Enter the Fat Dragon (2020)

Posted in Reviews by - February 13, 2020
Enter the Fat Dragon (2020)

A Hong Kong action comedy which feels like a throwback to the crazy, cameo-filled Chinese New Year specials of old, pioneered by the likes of Sammo Hung and Jackie Chan. This shares a title with a Sammo Hung Bruceploitation flick from 1978, but that’s pretty much where the similarities end; other than the fact that its star, Donnie Yen – a remarkably svelte 56 year old – spends most of the film wearing a fat suit. (More on that later.) Like Sammo’s original concept, this is more of a homage to classic Canto-comedies and the spirit of Bruce Lee, set in an alternate hyper-reality where no one acts like a real person and barely two minutes go by before another pratfall, or a fart in a car, or – in one particularly odd sequence – a completely random attack by an Alsatian. Let’s not forget that writer-director-star Wong Jing did make the film City Hunter, so you should have a rough idea of what to expect. Donnie Yen helps to ground the madness with his customary ease and charm, somehow managing to convey genuine emotion and conviction despite the added layers of prosthetics.

Riffing on Jackie Chan‘s classic Police Story, Yen plays a kick-ass supercop called Fallon Zhu (“as in Jimmy Fallon and Fallon Fox”, he says over the opening titles, in one of the film’s many quick-fire verbal gags which land thick and fast and make zero sense). Similarly, in shades of Chan’s action comedy franchise, Niki Chow plays a cipher for Maggie Cheung’s role as the useless girlfriend who essentially nags her way through the film, occasionally falling onto her face. It’s the day of his wedding photos, and Fallon spectacularly apprehends a hold-up at a bank, culminating in him crashing a bus into the Hong Kong Police Department. As a result, he’s dumped by his fiancé, fired from his job and breaks his leg, leading to an extended period of re-cooperation where he chomps through fast food while watching Bruce Lee movies. His friends in the force allow him to protect one of the bank robbers during his extradition to Tokyo, where Fallon uncovers a much larger drug smuggling operation involving the Yakuza (of course). Following the British baddies in Chasing the Dragon and the racist US Marines in Ip Man 4: The Finale, it seems almost inevitable that the Japanese would end up getting a raw deal in this one. Fallon befriends a Chinese immigrant family in Tokyo who find their restaurant business undermined by Japanese gangsters who appear to be aided and abetted by a completely corrupt police force. The Japanese are a perennial punching bag in most Chinese kung fu movies, and its interesting to see how old habits die hard.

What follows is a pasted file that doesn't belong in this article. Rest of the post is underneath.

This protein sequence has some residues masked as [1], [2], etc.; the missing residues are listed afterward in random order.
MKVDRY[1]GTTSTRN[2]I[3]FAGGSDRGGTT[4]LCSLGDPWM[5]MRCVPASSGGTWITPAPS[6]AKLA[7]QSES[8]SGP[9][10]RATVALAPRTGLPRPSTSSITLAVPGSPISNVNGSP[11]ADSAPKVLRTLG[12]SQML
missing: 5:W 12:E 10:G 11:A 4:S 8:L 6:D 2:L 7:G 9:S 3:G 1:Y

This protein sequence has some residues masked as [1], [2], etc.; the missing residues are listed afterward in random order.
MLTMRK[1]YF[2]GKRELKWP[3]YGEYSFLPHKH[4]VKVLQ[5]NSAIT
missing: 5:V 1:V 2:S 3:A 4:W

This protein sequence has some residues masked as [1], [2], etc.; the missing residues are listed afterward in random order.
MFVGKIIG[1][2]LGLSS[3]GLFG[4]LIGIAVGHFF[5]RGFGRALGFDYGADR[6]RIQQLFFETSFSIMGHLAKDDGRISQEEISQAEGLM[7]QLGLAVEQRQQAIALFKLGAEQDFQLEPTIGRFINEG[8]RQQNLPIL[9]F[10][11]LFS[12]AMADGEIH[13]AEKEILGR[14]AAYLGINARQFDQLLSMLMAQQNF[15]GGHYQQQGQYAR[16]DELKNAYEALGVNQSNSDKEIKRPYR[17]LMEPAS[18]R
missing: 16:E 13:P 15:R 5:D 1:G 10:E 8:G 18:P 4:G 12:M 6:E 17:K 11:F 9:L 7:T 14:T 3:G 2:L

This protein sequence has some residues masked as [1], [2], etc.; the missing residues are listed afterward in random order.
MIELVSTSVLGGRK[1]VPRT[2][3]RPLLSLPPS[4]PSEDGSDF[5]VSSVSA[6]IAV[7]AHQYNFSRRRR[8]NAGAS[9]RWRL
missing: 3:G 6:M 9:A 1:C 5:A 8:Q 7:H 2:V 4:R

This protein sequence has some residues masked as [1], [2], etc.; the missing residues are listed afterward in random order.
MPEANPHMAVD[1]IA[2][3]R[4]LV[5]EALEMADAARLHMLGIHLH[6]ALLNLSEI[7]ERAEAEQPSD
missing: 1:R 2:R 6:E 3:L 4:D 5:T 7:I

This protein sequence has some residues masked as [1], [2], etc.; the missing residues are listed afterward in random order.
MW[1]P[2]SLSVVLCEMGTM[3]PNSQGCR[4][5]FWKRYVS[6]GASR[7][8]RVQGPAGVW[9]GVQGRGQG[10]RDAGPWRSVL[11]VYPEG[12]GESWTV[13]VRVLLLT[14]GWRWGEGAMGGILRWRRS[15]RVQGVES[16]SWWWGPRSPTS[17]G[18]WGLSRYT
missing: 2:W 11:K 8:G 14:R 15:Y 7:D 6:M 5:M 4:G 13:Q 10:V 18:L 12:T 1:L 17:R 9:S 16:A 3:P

And now, we come to the fat suit. Undoubtedly the most intriguing thing about the whole film is how remarkably agnostic it is about the general heft of its central character, despite seemingly trading on a sizeist agenda. Even though Donnie Yen performs the majority of the film with what appears to be a giant whoopee cushion strapped to his face, his character remains just as powerful, skilled and athletic in spite of the added flubber. His actions are not remotely jeopardised, or his appearance ridiculed because of his size; in fact, hardly any of the film’s slapstick derives from the fat suit at all. This either shows a remarkable amount of restraint from the director that brought us Holy Weapon, or maybe Wong Jing is finally becoming more empathetic in his later years. This is an extremely silly film, yes, but it’s not a cruel film; and even though it’s never particularly funny, it is still a lot of fun. Also, the action is absolutely fantastic. Long-time Donnie Yen fight collaborator Kenji Tanigaki (who first worked with Yen on the 1995 Fist of Fury TV series) makes his Chinese feature film debut as a director, lacing the movie with intensely physical sequences of Parkour, grappling, tricking, stunt falls and traditional weaponry – with battles involving poles, sai swords and nunchakus – which add fuel to the film’s frothy, colourful energy.

Enter the Fat Dragon is released in North America on 14 February via Well Go USA.

This post was written by
Editor and creator of Kung Fu Movie Guide and the host of the Kung Fu Movie Guide Podcast. I live behind a laptop in London, UK.

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